New “concierge” websites have begun crying foul at what they call unfair treatment by retail electric providers — and the thorny dispute now has spilled over at the Public Utility Commission.
Concierge companies claim they deliver savings by sorting though the sometimes maddeningly complex deals customers face in the state’s deregulated electricity market. In exchange for a fee, concierges purchase power on behalf of residential customers and then switch them when better deals come along.
But some retail electric providers now refuse to sell power to customers who use concierge companies. REPs say they’re acting on behalf of consumers. The owners of the concierge websites say REPs are acting out of self-interest, and by interfering with concierge services REPs are interfering with the free market.
The issue came up during a May 1 meeting of the Public Utility Commission amid a debate over proposed rules for electricity brokers. The agency’s three commissioners adopted the broker rules with a stipulation that REPs could continue refusing service to customers who buy power through concierge websites.
The commissioners appeared to harbor concerns, however, and left open the possibility of revisiting the issue later. “It just doesn’t feel right to me,” said PUC chair DeAnn Walker.
Concierges typically charge customers a flat monthly free or charge them on a per-kilowatt-hour basis. Houston Chronicle journalist L.M. Sixel — describing concierges in a May 7 article — noted that “their computer programs cut through the confusing multi-tier plans, bill credits and debits, and free nights and weekend arrangements offered by retail electricity sellers, potentially saving shoppers hundreds of dollars a year.”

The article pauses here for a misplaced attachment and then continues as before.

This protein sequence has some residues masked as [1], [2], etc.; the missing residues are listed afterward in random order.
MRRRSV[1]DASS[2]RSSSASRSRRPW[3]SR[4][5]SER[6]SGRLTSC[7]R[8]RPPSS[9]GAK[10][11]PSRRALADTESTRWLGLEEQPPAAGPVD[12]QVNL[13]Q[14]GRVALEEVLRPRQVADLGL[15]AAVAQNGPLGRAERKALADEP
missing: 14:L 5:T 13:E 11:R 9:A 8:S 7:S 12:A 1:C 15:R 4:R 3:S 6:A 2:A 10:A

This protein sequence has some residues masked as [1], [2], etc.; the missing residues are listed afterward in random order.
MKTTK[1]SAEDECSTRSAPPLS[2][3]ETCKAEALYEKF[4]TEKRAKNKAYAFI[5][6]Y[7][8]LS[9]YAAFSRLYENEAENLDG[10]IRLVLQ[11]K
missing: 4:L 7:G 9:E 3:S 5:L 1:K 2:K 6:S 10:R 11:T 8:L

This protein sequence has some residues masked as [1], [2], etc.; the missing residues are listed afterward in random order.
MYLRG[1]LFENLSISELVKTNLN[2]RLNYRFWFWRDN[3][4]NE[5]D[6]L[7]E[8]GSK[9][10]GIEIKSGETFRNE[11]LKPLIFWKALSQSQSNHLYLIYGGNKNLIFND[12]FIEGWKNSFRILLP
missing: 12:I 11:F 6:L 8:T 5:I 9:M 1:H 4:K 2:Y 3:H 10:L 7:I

But the PUC’s commissioners appeared to accept REP arguments that free markets work best when buyers and traders come together willingly, and therefore market rules should not force REPs to unwillingly serve customers who use concierge services. Some REPs also argue that they should have authority to demand power-of-attorney agreements from any broker who purports to represent individual customers. Electricity brokers, in filings at the PUC, counter that such requirements would go beyond those faced by insurance and real estate brokers.
“In the end, the commission said it will not tell retail electric providers how to determine if brokers have legal authority to act for their clients (and) the commission also will not require retail electricity providers to accept enrollments from electricity concierge companies,” wrote Sixel.
Is a policy analyst for TCAP, a coalition of cities and other political subdivisions that purchase electricity in the deregulated market for their own governmental use. Because high energy costs can impact municipal budgets and the ability to fund essential services, TCAP, as part of its mission, actively promotes affordable energy policies. High energy prices also place a burden on local businesses and home consumers.